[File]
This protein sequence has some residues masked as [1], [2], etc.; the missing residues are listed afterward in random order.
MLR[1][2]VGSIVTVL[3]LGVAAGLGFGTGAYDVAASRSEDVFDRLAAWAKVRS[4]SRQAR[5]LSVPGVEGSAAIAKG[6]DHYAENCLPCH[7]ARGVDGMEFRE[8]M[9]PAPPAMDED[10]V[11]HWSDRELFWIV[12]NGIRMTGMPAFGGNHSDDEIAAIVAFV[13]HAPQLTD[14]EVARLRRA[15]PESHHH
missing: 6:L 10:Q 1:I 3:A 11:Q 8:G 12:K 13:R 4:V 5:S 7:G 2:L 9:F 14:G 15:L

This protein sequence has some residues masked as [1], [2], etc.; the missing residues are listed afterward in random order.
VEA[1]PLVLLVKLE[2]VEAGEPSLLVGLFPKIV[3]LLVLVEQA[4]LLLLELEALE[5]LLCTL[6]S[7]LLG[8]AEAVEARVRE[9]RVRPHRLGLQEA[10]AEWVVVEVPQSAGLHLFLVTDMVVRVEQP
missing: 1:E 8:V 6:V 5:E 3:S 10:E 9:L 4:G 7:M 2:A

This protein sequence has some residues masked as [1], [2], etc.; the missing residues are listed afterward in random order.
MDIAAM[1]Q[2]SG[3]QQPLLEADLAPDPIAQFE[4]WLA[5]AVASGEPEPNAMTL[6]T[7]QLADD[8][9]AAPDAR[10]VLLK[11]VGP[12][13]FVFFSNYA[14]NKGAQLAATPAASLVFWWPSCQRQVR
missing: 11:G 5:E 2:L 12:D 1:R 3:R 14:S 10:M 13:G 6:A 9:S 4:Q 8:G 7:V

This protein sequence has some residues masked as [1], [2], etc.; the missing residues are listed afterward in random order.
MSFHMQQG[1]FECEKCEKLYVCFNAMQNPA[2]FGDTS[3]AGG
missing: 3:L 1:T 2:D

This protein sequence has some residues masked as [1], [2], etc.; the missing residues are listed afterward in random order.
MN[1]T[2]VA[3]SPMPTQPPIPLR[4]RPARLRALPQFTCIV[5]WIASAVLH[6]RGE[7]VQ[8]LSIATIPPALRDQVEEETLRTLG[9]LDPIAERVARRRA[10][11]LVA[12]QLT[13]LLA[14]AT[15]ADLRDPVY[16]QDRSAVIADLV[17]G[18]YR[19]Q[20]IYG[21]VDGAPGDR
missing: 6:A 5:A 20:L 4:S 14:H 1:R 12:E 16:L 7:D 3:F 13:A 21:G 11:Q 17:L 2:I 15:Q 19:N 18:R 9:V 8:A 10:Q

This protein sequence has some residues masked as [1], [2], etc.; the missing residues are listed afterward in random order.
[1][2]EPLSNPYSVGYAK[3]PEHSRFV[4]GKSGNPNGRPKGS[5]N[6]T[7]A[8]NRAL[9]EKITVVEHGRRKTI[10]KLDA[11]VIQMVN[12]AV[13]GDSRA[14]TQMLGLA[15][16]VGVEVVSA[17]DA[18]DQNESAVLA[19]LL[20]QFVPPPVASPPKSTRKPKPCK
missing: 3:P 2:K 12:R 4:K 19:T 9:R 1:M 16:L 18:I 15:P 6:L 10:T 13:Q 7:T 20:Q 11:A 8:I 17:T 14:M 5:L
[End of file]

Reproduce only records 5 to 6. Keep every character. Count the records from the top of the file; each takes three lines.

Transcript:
This protein sequence has some residues masked as [1], [2], etc.; the missing residues are listed afterward in random order.
MN[1]T[2]VA[3]SPMPTQPPIPLR[4]RPARLRALPQFTCIV[5]WIASAVLH[6]RGE[7]VQ[8]LSIATIPPALRDQVEEETLRTLG[9]LDPIAERVARRRA[10][11]LVA[12]QLT[13]LLA[14]AT[15]ADLRDPVY[16]QDRSAVIADLV[17]G[18]YR[19]Q[20]IYG[21]VDGAPGDR
missing: 6:A 5:A 20:L 4:S 14:H 1:R 12:E 16:L 7:D 3:F 13:A 21:G 11:Q 17:L 2:I 15:Q 19:N 18:R 9:V 8:A 10:Q

This protein sequence has some residues masked as [1], [2], etc.; the missing residues are listed afterward in random order.
[1][2]EPLSNPYSVGYAK[3]PEHSRFV[4]GKSGNPNGRPKGS[5]N[6]T[7]A[8]NRAL[9]EKITVVEHGRRKTI[10]KLDA[11]VIQMVN[12]AV[13]GDSRA[14]TQMLGLA[15][16]VGVEVVSA[17]DA[18]DQNESAVLA[19]LL[20]QFVPPPVASPPKSTRKPKPCK
missing: 3:P 2:K 12:R 4:K 19:T 9:R 1:M 16:L 18:I 15:P 6:L 10:T 13:Q 7:T 20:Q 11:A 8:I 17:T 14:M 5:L